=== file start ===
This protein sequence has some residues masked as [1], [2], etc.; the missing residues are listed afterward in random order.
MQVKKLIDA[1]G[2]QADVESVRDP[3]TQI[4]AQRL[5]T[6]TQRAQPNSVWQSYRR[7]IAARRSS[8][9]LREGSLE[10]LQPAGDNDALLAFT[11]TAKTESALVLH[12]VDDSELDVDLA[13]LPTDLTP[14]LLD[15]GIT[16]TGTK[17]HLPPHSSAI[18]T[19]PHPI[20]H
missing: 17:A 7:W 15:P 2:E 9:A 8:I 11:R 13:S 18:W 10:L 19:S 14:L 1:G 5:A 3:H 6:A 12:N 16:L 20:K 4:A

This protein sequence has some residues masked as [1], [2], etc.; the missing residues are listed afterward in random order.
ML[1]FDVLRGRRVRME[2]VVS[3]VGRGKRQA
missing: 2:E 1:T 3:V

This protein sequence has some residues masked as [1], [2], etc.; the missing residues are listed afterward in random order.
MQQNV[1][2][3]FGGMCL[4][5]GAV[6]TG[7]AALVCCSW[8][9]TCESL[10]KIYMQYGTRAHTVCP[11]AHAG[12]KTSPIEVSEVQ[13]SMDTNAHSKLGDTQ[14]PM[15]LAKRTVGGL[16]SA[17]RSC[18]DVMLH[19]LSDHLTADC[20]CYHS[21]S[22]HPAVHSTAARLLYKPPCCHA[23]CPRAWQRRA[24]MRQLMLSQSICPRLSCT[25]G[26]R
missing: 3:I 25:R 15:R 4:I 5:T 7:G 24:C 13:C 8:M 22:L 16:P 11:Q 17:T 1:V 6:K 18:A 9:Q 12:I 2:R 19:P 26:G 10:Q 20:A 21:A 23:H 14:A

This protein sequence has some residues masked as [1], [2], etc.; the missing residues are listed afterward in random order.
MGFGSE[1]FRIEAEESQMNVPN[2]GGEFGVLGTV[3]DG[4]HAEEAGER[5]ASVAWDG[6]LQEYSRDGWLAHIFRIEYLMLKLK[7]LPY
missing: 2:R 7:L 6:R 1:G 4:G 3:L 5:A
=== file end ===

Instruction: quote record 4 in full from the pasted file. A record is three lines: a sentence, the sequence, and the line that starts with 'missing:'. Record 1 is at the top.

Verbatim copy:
This protein sequence has some residues masked as [1], [2], etc.; the missing residues are listed afterward in random order.
MGFGSE[1]FRIEAEESQMNVPN[2]GGEFGVLGTV[3]DG[4]HAEEAGER[5]ASVAWDG[6]LQEYSRDGWLAHIFRIEYLMLKLK[7]LPY
missing: 2:R 7:L 6:R 1:G 4:G 3:L 5:A